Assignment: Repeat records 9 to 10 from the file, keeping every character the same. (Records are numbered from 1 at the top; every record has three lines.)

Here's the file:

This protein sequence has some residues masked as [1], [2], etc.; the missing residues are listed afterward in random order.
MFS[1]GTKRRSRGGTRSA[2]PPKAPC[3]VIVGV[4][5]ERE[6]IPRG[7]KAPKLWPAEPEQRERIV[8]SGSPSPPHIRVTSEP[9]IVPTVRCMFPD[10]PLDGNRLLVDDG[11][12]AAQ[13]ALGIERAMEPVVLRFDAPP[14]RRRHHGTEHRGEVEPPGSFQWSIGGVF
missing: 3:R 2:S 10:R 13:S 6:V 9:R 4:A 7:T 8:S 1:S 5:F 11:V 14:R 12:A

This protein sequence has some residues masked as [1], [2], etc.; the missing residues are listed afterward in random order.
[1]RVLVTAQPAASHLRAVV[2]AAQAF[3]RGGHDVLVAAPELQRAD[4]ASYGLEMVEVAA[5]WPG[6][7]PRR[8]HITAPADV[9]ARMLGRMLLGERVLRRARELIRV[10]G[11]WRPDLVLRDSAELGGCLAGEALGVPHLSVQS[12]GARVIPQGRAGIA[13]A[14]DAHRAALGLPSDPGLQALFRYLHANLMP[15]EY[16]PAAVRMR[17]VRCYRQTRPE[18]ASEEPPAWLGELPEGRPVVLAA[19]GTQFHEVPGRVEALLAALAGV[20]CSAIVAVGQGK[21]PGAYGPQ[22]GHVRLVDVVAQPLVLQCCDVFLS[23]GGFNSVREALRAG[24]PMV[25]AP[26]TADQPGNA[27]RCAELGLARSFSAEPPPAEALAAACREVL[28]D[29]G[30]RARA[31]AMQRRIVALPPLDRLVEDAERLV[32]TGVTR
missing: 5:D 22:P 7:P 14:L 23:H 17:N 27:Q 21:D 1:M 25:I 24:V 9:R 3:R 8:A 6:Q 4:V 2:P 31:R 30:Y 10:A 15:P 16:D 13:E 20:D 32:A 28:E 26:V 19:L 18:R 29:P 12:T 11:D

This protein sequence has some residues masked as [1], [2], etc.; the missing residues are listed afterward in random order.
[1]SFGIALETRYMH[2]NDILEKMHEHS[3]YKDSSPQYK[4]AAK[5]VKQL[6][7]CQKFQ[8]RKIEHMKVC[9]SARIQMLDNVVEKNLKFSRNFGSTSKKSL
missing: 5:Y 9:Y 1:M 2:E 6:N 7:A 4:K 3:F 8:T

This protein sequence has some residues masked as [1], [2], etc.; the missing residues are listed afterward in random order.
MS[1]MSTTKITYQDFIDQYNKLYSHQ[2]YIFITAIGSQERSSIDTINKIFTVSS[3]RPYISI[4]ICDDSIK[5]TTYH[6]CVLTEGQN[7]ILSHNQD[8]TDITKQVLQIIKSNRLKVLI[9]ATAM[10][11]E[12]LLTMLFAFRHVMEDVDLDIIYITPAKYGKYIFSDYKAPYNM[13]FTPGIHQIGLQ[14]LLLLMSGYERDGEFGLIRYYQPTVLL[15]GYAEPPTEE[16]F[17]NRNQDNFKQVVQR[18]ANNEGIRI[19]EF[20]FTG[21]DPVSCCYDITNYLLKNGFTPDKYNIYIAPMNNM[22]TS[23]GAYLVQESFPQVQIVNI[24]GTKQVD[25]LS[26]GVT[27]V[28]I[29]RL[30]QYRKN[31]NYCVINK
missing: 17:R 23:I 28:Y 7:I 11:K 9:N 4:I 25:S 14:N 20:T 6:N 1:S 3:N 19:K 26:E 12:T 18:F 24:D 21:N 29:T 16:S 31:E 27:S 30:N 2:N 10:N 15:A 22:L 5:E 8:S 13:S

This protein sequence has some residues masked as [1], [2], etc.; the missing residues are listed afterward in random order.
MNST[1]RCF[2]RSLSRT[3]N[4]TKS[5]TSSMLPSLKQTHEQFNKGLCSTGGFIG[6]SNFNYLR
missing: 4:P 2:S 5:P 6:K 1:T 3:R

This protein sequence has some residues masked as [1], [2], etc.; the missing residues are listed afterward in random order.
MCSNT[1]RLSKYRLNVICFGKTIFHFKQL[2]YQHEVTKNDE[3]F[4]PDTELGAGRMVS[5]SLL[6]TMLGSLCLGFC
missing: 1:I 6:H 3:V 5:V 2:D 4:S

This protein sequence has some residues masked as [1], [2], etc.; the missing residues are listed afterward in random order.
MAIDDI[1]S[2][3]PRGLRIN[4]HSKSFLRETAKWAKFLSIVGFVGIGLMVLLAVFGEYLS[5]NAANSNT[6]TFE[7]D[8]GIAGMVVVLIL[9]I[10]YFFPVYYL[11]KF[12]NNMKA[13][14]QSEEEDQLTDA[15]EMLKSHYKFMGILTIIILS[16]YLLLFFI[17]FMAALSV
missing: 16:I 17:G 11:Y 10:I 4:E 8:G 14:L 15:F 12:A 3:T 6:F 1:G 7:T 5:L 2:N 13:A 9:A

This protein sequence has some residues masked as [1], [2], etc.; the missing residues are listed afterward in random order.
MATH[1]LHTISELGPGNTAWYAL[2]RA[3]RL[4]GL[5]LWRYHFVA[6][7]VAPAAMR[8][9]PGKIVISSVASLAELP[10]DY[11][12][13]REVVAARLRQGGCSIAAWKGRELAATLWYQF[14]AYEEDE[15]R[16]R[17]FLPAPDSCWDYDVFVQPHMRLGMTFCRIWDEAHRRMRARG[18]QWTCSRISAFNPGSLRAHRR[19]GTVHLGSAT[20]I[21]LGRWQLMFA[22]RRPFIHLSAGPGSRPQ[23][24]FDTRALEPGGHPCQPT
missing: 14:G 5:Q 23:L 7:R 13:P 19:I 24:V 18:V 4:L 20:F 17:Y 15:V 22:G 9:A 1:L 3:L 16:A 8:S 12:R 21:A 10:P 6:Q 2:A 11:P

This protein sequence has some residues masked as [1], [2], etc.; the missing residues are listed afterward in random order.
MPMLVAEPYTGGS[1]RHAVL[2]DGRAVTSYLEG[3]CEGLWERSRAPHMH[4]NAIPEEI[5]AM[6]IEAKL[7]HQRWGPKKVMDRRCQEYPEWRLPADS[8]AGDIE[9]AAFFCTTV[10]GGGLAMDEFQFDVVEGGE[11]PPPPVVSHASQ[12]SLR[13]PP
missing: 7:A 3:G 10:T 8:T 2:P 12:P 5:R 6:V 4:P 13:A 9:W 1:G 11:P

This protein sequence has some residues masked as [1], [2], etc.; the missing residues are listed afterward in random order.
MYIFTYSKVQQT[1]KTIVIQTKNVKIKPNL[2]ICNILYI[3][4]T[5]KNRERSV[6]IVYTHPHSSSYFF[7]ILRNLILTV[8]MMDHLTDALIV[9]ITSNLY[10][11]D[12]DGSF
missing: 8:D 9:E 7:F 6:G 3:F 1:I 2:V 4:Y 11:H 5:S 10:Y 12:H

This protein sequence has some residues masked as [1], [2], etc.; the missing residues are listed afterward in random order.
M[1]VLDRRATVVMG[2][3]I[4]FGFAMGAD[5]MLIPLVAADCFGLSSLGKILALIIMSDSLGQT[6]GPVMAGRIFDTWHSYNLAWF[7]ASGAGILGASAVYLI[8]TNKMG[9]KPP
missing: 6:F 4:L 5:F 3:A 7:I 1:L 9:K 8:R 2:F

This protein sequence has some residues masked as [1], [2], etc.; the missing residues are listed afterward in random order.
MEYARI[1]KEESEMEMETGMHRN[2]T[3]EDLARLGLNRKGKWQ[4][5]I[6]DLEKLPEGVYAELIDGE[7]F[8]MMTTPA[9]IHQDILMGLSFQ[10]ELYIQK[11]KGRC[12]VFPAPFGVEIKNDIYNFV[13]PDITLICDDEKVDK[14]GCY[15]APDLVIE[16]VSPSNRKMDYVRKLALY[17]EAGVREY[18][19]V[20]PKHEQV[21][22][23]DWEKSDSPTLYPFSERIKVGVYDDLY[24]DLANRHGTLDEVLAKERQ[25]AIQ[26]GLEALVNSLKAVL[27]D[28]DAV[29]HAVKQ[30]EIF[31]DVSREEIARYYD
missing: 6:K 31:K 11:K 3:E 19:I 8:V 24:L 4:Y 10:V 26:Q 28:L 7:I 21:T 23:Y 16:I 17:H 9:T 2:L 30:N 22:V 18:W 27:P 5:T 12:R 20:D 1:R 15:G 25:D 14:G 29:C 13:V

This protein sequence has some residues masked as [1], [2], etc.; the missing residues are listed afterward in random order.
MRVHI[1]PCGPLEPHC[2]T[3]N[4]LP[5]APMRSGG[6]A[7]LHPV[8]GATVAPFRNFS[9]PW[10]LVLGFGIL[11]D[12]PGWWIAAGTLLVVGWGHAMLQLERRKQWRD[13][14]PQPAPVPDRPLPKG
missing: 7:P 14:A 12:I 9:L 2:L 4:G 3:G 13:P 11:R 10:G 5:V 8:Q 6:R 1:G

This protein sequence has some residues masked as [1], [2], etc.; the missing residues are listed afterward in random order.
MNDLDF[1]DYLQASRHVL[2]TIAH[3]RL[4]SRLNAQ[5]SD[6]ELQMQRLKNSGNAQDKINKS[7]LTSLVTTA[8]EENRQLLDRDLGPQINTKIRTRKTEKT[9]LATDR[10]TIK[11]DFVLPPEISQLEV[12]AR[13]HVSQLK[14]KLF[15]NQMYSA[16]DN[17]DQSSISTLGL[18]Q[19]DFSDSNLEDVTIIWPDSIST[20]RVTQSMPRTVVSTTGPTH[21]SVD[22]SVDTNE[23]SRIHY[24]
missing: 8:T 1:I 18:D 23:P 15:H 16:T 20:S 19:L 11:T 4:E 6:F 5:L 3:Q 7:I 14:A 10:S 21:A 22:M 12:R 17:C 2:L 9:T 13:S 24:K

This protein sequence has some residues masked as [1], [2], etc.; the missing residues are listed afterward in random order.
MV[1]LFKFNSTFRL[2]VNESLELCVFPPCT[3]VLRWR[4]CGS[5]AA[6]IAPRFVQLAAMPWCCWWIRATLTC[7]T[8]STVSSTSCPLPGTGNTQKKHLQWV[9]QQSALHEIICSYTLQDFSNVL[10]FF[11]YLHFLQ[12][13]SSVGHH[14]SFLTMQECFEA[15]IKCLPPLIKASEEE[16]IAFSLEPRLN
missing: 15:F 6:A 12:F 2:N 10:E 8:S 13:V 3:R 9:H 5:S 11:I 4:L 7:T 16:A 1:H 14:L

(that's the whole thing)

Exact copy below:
This protein sequence has some residues masked as [1], [2], etc.; the missing residues are listed afterward in random order.
MPMLVAEPYTGGS[1]RHAVL[2]DGRAVTSYLEG[3]CEGLWERSRAPHMH[4]NAIPEEI[5]AM[6]IEAKL[7]HQRWGPKKVMDRRCQEYPEWRLPADS[8]AGDIE[9]AAFFCTTV[10]GGGLAMDEFQFDVVEGGE[11]PPPPVVSHASQ[12]SLR[13]PP
missing: 7:A 3:G 10:T 8:T 2:P 12:P 5:R 6:V 4:P 13:A 9:W 1:G 11:P

This protein sequence has some residues masked as [1], [2], etc.; the missing residues are listed afterward in random order.
MYIFTYSKVQQT[1]KTIVIQTKNVKIKPNL[2]ICNILYI[3][4]T[5]KNRERSV[6]IVYTHPHSSSYFF[7]ILRNLILTV[8]MMDHLTDALIV[9]ITSNLY[10][11]D[12]DGSF
missing: 8:D 9:E 7:F 6:G 3:F 1:I 2:V 4:Y 11:H 5:S 10:Y 12:H